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Obstetrics & Gynecology International Journal

Case Report Volume 14 Issue 2

Primary sclerosing cholangitis revealed by pregnancy

Alpha Boubacar Conte, Fatoumata Coulibaly, Sofia Jayi, Fatima Zohra Fdili Alaoui, Hikmat Chaara, Moulay Abdelilah Melhouf

Sidi Mohammed Ben Abdellah University, Department of Gynecology-Obstetrics II, Hassan II University Hospital, Fez, Morocco

Correspondence: Alpha Boubacar Conte, Resident of gynecology in the department of Gynecology-Obstetrics II, Hassan II University Hospital, Fez, Morocco, Tel 00212631364283

Received: March 29, 2023 | Published: April 11, 2023

Citation: Conte AB, Coulibaly F, Jayi S, et al. Primary sclerosing cholangitis revealed by pregnancy. Obstet Gynecol Int J. 2023;14(2):62-63. DOI: 10.15406/ogij.2023.14.00695

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Introduction: Primary sclerosing cholangitis (PSC) is a chronic cholestatic liver disease of poorly understood, probably dysimmune, mechanism. It is a slow-growing disease, with a tendency to worsen. We are reporting a rare case of primary sclerosing cholangitis revealed during pregnancy.

Case presentation: A 30-year-old woman who had pruritus during 12 weeks of gestation with a disturbance of the liver biologic tests. Imaging investigations found a chronic liver with areas of stenosis and dilation of VBIH and right and left hepatic bile ducts suggestive of primary sclerosing cholangitis with evidence of portal hypertension. She was put under treatment by ursodeoxycholic acid and the pregnancy proceeded without maternal-fetal complications giving birth to a healthy newborn with uneventful postpartum follow-up.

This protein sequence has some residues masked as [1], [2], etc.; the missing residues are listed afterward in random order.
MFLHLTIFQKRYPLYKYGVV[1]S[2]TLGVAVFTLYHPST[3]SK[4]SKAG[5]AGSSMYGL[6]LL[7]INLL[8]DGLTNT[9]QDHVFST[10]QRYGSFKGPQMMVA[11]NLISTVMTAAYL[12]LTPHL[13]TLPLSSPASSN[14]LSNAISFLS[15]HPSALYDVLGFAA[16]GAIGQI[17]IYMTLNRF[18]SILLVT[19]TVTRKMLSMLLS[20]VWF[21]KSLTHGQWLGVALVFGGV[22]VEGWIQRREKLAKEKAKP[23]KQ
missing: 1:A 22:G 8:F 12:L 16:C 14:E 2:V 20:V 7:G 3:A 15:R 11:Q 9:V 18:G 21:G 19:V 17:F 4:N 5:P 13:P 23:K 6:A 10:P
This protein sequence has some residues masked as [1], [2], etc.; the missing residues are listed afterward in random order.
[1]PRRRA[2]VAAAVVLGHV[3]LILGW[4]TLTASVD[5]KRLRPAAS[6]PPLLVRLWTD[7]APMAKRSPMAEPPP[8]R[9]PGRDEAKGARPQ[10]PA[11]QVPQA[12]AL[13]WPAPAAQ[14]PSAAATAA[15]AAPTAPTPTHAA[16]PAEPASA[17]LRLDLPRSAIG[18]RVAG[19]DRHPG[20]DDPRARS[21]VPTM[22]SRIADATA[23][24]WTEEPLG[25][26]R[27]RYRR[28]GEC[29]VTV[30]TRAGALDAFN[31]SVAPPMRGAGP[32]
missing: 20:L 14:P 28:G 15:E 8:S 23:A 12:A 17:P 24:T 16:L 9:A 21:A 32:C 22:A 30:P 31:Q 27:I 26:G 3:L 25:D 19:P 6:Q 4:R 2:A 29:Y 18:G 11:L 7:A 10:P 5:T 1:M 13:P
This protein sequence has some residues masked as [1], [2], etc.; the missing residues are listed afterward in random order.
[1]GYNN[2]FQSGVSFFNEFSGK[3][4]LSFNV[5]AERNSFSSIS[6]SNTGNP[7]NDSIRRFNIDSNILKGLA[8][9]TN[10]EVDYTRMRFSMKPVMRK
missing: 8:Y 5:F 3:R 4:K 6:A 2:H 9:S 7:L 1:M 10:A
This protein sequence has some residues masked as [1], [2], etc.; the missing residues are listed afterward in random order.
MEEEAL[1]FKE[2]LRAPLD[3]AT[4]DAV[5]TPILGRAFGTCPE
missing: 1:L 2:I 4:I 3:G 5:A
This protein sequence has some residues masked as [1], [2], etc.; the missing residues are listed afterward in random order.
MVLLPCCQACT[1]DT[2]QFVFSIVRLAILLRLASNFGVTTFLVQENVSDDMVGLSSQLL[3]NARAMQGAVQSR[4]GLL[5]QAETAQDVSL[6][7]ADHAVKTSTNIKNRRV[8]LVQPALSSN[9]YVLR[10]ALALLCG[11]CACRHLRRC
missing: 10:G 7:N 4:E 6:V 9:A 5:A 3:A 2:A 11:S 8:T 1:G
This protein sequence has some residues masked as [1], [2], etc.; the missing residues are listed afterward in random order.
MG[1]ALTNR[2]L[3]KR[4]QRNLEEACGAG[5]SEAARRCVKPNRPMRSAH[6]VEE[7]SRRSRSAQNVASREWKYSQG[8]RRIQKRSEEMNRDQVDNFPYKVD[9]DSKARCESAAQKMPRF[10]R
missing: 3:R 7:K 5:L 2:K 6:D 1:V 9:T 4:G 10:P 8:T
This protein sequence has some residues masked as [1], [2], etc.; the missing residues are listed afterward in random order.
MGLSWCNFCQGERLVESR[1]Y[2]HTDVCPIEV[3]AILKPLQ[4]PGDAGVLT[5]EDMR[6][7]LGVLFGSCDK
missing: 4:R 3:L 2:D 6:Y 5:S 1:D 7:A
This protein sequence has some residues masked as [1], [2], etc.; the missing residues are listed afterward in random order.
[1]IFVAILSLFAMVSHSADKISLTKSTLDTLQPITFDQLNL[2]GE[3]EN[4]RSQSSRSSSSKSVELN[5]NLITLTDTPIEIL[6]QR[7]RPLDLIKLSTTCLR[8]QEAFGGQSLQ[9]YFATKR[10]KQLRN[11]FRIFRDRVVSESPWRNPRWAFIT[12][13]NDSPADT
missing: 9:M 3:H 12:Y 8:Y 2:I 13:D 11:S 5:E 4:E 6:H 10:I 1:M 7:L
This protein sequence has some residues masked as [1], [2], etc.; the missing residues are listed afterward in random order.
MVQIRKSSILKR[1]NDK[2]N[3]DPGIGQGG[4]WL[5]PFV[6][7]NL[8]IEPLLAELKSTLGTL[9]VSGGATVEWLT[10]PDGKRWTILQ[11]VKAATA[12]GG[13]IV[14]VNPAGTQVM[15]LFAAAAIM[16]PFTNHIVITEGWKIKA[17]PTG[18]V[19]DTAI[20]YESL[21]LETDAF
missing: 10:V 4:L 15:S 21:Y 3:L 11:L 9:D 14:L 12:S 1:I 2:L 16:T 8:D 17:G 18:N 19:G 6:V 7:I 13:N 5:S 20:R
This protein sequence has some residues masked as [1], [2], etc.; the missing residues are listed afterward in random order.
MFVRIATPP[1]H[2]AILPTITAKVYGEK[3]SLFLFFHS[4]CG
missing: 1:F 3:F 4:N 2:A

Conclusion: This case highlights the importance of considering pathologies other than benign intrahepatic cholestasis of pregnancy as the cause of cholestasis during pregnancy.

Keywords: pregnancy, cholangitis, cholestasis


Primary sclerosing cholangitis (PSC) is a chronic cholestatic disease, characterized by inflammatory and fibrosing involvement of the bile ducts, of poorly understood, probably dysimmune mechanism.1 It is a rare disease (prevalence of 10 to 40 per million) usually occurring in young men.2 In women it can be revealed by pruritus during a pregnancy.3 The possibility of underlying liver disease revealed by pregnancy should be considered, as it may have different prognostic implications for the mother and fetus. Thus, when cholestasis appears during pregnancy, it does not always involve the diagnosis of intrahepatic cholestasis of pregnancy (ICP), the most common cause of cholestasis during pregnancy.4 We report in this article a case of PSC revealed during pregnancy. Through this case we did a brief review of the literature.

Patient and observation

Mrs. O.: aged 30 years, primiparous who consulted in the 2nd trimester of her pregnancy for an isolated and disabling generalized pruritus evolving since the 1st trimester (12weeks of gestation).

The first clinical examination found: a blood pressure of 11/06cmhg, negative urine test; temperature at 36.8°C with the presence of scratching lesions on the abdomen, both upper and lower limbs without obvious dermatological cause.